3. If they are also new to a classroom, create an opportunity for them to know at least one other student in the class ahead of time and set a play date up for them.

4. If they are in middle school or high school have a meeting with the guidance counselor and make certain all the teachers have copies of the child's IEP. 

5. Have a meeting with the new teacher(s) to make certain they understand what is in the IEP and discuss any questions or concerns. In some instances your child may also have a behavior plan (both of mine did throughout their education). Make certain the teachers all have copies and that they understand what the plan is when certain circumstances arise.

6. Take your child shopping for school supplies and new clothes if appropriate. Allow them to have a say in their folders, binders, and clothes.

7. Set up a calendar of events so the child can mark off the last two weeks (or days for younger children) of the summer. Try to make the end of the summer fun, but also a little boring so they will be happy to get back to school. (Yes, that is a mommy-trick, and obviously not exactly fair, but all is not fair in love, war, and parenting.)

8. This may be challenging, but see if they can meet their new bus driver and aide too. If your child is in kindergarten, or this is the first time they are riding the bus, see if the school has a special bus ride day for new children and make sure there is proper support for that day.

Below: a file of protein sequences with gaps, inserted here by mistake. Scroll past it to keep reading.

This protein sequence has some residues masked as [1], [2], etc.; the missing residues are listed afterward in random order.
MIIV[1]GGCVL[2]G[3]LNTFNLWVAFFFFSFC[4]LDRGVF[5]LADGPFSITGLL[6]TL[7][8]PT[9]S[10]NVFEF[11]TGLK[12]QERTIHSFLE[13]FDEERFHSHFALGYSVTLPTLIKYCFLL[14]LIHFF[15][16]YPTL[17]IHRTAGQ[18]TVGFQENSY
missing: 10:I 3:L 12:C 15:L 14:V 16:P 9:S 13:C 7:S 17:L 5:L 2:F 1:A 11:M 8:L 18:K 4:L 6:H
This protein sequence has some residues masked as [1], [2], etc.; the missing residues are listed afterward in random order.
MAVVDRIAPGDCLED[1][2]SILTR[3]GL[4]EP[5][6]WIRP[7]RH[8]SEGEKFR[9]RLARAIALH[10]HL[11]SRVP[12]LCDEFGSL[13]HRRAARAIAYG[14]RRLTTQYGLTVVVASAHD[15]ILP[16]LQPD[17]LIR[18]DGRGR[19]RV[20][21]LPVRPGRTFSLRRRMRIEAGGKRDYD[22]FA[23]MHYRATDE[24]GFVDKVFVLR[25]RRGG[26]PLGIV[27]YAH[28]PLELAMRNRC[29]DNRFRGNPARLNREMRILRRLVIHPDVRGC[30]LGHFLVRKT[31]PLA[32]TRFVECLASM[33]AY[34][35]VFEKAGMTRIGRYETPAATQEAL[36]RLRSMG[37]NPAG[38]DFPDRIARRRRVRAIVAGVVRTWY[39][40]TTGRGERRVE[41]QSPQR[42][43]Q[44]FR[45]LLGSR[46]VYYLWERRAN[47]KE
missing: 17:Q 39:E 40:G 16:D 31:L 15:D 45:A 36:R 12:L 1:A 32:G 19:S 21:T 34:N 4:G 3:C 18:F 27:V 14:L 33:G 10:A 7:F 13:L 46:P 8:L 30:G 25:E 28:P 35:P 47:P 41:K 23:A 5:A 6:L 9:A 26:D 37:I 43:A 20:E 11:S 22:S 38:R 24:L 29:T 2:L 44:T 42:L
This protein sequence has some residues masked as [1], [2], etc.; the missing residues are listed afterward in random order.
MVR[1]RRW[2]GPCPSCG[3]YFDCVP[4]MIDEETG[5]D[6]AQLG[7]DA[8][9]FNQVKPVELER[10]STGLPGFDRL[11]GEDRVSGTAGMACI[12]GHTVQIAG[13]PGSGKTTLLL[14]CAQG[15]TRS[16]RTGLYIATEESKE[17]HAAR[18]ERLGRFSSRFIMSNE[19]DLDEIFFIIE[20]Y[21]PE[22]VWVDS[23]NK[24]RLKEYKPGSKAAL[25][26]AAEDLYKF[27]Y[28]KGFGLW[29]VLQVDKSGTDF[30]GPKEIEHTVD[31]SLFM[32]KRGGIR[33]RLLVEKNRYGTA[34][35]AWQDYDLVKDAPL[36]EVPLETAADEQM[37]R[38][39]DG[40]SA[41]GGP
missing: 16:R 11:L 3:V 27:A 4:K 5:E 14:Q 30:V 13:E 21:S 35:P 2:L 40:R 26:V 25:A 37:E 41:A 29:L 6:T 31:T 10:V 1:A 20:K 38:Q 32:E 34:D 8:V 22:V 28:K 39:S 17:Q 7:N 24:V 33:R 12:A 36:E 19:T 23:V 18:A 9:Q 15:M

9. Have a special meal the night before school starts to celebrate a new school year. We always have Chinese food the night before a new semester. In fact, it is such a tradition in our house, that my oldest who just started a summer course, insisted on having Chinese food the night before his class was to start.

You can find more articles I have written on the practical aspects of school.

For younger children: http://www.practicalautism.com/2015/07/pracrtical-information-for-pre-k.html

For older children   http://www.practicalautism.com/2015/07/practical-information-for-adolescents.html


Elise, an award-winning blogger, writes about the practical aspects of raising autistic children at her blog Raising Asperger’s Kids, http://practicalautism.com. She writes under the pen-name Elise Ronan, to protect her sons’ privacy, and has permission from them to tell their story.

Everything Elise writes about raising autistic children can be applied to any disability, invisible or even physical. There is information about creating your child’s support village, and practical information grouped by age. These direct pages can be found on the sidebar on her blog page. She is open to answering questions about her writings and helping other parents where she can. You can reach her at practicalautism@gmail.com.

Elise also writes a book review blog at Journaling on Paper, http://journalingonpaper.com.  She reviews different genres from memoirs, to spy thrillers, murder mysteries, space operas, historical fiction, and more. She also explores the use of language, and its effects.